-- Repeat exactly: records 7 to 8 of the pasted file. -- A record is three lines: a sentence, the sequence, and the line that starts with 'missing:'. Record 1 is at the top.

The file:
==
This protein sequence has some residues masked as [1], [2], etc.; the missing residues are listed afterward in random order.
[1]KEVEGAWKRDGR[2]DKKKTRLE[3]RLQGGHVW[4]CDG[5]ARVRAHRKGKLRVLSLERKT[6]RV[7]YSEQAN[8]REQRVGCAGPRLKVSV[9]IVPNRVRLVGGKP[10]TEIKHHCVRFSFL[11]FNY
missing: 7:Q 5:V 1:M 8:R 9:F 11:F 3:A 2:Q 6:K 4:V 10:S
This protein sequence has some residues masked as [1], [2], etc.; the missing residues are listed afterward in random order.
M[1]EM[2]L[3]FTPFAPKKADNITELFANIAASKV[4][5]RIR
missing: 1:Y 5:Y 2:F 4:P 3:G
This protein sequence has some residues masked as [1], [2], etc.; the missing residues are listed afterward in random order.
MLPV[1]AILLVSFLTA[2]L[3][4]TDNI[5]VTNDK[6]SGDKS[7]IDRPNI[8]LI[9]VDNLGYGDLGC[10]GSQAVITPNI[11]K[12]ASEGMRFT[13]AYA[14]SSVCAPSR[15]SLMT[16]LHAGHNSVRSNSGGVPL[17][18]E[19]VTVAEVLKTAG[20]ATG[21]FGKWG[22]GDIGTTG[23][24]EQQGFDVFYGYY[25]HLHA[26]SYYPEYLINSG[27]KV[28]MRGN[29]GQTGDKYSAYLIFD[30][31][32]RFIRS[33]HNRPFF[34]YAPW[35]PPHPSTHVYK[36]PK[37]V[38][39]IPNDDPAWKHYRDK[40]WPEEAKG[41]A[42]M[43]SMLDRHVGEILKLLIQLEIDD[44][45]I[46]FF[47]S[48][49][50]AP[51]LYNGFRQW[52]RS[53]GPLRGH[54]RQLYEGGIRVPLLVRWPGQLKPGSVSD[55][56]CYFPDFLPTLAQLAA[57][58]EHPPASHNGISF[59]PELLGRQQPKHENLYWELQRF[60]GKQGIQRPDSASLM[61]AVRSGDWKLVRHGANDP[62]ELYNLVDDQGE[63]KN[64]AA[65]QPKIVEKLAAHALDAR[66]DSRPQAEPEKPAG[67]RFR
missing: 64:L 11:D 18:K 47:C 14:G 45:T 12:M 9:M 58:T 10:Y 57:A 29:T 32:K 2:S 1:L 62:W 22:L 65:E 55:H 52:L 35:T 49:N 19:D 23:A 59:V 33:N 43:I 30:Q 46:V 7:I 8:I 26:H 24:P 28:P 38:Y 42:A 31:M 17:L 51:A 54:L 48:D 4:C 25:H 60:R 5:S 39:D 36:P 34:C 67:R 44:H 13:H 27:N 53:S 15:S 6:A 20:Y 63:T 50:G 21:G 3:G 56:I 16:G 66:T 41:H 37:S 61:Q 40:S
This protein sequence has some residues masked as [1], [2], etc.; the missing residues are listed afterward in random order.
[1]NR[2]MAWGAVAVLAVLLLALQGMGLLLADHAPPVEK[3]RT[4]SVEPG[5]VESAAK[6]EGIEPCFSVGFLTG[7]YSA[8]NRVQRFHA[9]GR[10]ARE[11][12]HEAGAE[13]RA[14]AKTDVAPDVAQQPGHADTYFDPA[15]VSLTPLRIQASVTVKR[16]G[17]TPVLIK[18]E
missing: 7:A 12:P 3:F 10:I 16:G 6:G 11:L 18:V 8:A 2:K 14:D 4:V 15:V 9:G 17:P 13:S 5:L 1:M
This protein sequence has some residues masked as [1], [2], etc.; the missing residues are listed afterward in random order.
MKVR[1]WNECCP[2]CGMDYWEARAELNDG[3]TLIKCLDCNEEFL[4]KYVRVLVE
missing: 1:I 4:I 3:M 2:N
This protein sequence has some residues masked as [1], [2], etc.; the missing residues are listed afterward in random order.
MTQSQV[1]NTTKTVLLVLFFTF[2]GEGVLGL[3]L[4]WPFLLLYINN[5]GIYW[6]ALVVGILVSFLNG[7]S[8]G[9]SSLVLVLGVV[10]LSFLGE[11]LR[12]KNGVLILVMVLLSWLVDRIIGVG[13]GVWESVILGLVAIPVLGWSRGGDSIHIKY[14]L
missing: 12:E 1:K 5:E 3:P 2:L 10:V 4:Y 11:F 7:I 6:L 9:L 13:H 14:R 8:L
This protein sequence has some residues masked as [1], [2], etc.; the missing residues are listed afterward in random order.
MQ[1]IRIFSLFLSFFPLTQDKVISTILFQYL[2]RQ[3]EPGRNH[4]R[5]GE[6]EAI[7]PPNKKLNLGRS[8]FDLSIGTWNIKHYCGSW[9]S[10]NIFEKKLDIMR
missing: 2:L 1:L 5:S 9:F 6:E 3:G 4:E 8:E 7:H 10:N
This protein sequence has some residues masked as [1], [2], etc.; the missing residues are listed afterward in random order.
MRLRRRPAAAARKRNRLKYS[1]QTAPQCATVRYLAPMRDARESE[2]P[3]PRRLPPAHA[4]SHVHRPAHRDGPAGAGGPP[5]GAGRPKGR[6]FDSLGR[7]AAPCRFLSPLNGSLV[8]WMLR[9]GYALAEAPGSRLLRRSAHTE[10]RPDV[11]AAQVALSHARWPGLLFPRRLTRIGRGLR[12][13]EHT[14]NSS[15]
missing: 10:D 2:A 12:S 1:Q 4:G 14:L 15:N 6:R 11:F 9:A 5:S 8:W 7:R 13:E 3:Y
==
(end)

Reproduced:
This protein sequence has some residues masked as [1], [2], etc.; the missing residues are listed afterward in random order.
MQ[1]IRIFSLFLSFFPLTQDKVISTILFQYL[2]RQ[3]EPGRNH[4]R[5]GE[6]EAI[7]PPNKKLNLGRS[8]FDLSIGTWNIKHYCGSW[9]S[10]NIFEKKLDIMR
missing: 2:L 1:L 5:S 9:F 6:E 3:G 4:E 8:E 7:H 10:N
This protein sequence has some residues masked as [1], [2], etc.; the missing residues are listed afterward in random order.
MRLRRRPAAAARKRNRLKYS[1]QTAPQCATVRYLAPMRDARESE[2]P[3]PRRLPPAHA[4]SHVHRPAHRDGPAGAGGPP[5]GAGRPKGR[6]FDSLGR[7]AAPCRFLSPLNGSLV[8]WMLR[9]GYALAEAPGSRLLRRSAHTE[10]RPDV[11]AAQVALSHARWPGLLFPRRLTRIGRGLR[12][13]EHT[14]NSS[15]
missing: 10:D 2:A 12:S 1:Q 4:G 14:L 15:N 6:R 11:F 9:A 5:S 8:W 7:R 13:E 3:Y